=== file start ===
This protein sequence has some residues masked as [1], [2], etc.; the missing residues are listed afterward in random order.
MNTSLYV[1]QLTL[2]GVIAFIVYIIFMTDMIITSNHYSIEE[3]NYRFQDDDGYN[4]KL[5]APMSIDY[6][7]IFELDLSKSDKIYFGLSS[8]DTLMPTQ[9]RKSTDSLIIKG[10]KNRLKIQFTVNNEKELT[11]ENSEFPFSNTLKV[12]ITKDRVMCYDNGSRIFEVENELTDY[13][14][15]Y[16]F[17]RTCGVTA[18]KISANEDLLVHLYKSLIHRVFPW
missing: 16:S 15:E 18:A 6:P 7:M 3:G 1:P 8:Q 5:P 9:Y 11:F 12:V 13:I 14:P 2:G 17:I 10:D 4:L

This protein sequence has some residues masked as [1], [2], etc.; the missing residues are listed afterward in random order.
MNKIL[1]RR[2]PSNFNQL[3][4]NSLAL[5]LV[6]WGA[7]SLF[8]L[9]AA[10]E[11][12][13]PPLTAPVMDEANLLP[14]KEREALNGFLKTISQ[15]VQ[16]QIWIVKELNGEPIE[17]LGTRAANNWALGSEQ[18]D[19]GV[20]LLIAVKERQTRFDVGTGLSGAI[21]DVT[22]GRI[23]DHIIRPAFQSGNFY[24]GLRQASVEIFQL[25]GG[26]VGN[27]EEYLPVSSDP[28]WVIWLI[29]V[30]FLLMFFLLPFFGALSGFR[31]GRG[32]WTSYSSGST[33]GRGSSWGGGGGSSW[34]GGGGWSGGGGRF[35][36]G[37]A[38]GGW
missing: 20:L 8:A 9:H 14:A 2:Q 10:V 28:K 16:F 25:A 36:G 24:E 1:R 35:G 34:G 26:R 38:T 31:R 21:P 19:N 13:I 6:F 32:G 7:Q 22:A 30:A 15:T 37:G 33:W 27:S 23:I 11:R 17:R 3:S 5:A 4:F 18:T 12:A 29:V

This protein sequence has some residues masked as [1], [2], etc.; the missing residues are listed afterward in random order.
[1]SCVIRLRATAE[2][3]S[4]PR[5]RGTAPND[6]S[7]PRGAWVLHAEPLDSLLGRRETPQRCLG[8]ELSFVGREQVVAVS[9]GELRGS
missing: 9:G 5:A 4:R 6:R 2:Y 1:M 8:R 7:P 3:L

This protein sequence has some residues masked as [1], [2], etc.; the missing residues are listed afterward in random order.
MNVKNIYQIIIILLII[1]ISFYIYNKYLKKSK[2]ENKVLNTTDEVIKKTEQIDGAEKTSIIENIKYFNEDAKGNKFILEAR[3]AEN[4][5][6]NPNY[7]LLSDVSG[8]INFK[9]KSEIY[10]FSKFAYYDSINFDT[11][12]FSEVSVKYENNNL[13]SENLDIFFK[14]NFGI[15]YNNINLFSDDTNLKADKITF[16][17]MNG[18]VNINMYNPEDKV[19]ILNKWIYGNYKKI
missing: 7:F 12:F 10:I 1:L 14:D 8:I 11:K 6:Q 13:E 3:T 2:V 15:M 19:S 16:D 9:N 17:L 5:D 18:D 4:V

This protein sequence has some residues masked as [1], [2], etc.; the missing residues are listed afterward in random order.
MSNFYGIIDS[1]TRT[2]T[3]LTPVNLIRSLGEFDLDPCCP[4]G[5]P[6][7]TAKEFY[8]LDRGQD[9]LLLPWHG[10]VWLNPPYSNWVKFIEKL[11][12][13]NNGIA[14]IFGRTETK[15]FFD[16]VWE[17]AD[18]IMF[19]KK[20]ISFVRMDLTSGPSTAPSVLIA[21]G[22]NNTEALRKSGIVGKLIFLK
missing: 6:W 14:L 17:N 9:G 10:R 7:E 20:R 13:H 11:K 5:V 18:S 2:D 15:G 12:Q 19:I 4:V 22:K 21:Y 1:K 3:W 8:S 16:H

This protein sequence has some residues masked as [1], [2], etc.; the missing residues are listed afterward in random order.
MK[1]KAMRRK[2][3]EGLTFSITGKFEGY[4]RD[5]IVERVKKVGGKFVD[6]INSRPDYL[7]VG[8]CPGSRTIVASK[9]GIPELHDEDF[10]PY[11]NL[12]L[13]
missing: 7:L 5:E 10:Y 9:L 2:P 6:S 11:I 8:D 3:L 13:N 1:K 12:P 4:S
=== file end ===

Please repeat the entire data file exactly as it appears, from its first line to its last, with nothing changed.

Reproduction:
This protein sequence has some residues masked as [1], [2], etc.; the missing residues are listed afterward in random order.
MNTSLYV[1]QLTL[2]GVIAFIVYIIFMTDMIITSNHYSIEE[3]NYRFQDDDGYN[4]KL[5]APMSIDY[6][7]IFELDLSKSDKIYFGLSS[8]DTLMPTQ[9]RKSTDSLIIKG[10]KNRLKIQFTVNNEKELT[11]ENSEFPFSNTLKV[12]ITKDRVMCYDNGSRIFEVENELTDY[13][14][15]Y[16]F[17]RTCGVTA[18]KISANEDLLVHLYKSLIHRVFPW
missing: 16:S 15:E 18:A 6:P 7:M 3:G 1:P 8:Q 5:P 9:Y 11:F 12:V 13:I 14:P 2:G 17:I 10:D 4:L

This protein sequence has some residues masked as [1], [2], etc.; the missing residues are listed afterward in random order.
MNKIL[1]RR[2]PSNFNQL[3][4]NSLAL[5]LV[6]WGA[7]SLF[8]L[9]AA[10]E[11][12][13]PPLTAPVMDEANLLP[14]KEREALNGFLKTISQ[15]VQ[16]QIWIVKELNGEPIE[17]LGTRAANNWALGSEQ[18]D[19]GV[20]LLIAVKERQTRFDVGTGLSGAI[21]DVT[22]GRI[23]DHIIRPAFQSGNFY[24]GLRQASVEIFQL[25]GG[26]VGN[27]EEYLPVSSDP[28]WVIWLI[29]V[30]FLLMFFLLPFFGALSGFR[31]GRG[32]WTSYSSGST[33]GRGSSWGGGGGSSW[34]GGGGWSGGGGRF[35][36]G[37]A[38]GGW
missing: 20:L 8:A 9:H 14:A 2:Q 10:V 28:K 16:F 25:A 36:G 24:E 1:R 35:G 34:G 26:R 38:T 31:R 21:P 19:N 13:I 6:F 32:G 7:Q 22:A 30:A 15:T 37:G 33:W 27:S 23:I 11:R 17:R 3:S 5:A 4:F 18:T 12:A 29:V

This protein sequence has some residues masked as [1], [2], etc.; the missing residues are listed afterward in random order.
[1]SCVIRLRATAE[2][3]S[4]PR[5]RGTAPND[6]S[7]PRGAWVLHAEPLDSLLGRRETPQRCLG[8]ELSFVGREQVVAVS[9]GELRGS
missing: 9:G 5:A 4:R 6:R 2:Y 1:M 8:R 7:P 3:L

This protein sequence has some residues masked as [1], [2], etc.; the missing residues are listed afterward in random order.
MNVKNIYQIIIILLII[1]ISFYIYNKYLKKSK[2]ENKVLNTTDEVIKKTEQIDGAEKTSIIENIKYFNEDAKGNKFILEAR[3]AEN[4][5][6]NPNY[7]LLSDVSG[8]INFK[9]KSEIY[10]FSKFAYYDSINFDT[11][12]FSEVSVKYENNNL[13]SENLDIFFK[14]NFGI[15]YNNINLFSDDTNLKADKITF[16][17]MNG[18]VNINMYNPEDKV[19]ILNKWIYGNYKKI
missing: 7:F 12:F 10:I 1:L 14:D 8:I 11:K 6:Q 13:E 3:T 2:V 15:M 19:S 16:D 9:N 17:L 5:D 18:D 4:V

This protein sequence has some residues masked as [1], [2], etc.; the missing residues are listed afterward in random order.
MSNFYGIIDS[1]TRT[2]T[3]LTPVNLIRSLGEFDLDPCCP[4]G[5]P[6][7]TAKEFY[8]LDRGQD[9]LLLPWHG[10]VWLNPPYSNWVKFIEKL[11][12][13]NNGIA[14]IFGRTETK[15]FFD[16]VWE[17]AD[18]IMF[19]KK[20]ISFVRMDLTSGPSTAPSVLIA[21]G[22]NNTEALRKSGIVGKLIFLK
missing: 6:W 14:L 17:N 9:G 10:R 7:E 20:R 13:H 11:K 5:V 18:S 2:D 15:G 12:Q 19:I 4:V 22:K 21:Y 1:K 3:W 8:S 16:H

This protein sequence has some residues masked as [1], [2], etc.; the missing residues are listed afterward in random order.
MK[1]KAMRRK[2][3]EGLTFSITGKFEGY[4]RD[5]IVERVKKVGGKFVD[6]INSRPDYL[7]VG[8]CPGSRTIVASK[9]GIPELHDEDF[10]PY[11]NL[12]L[13]
missing: 7:L 5:E 10:Y 9:L 2:P 6:S 11:I 8:D 3:L 13:N 1:K 12:P 4:S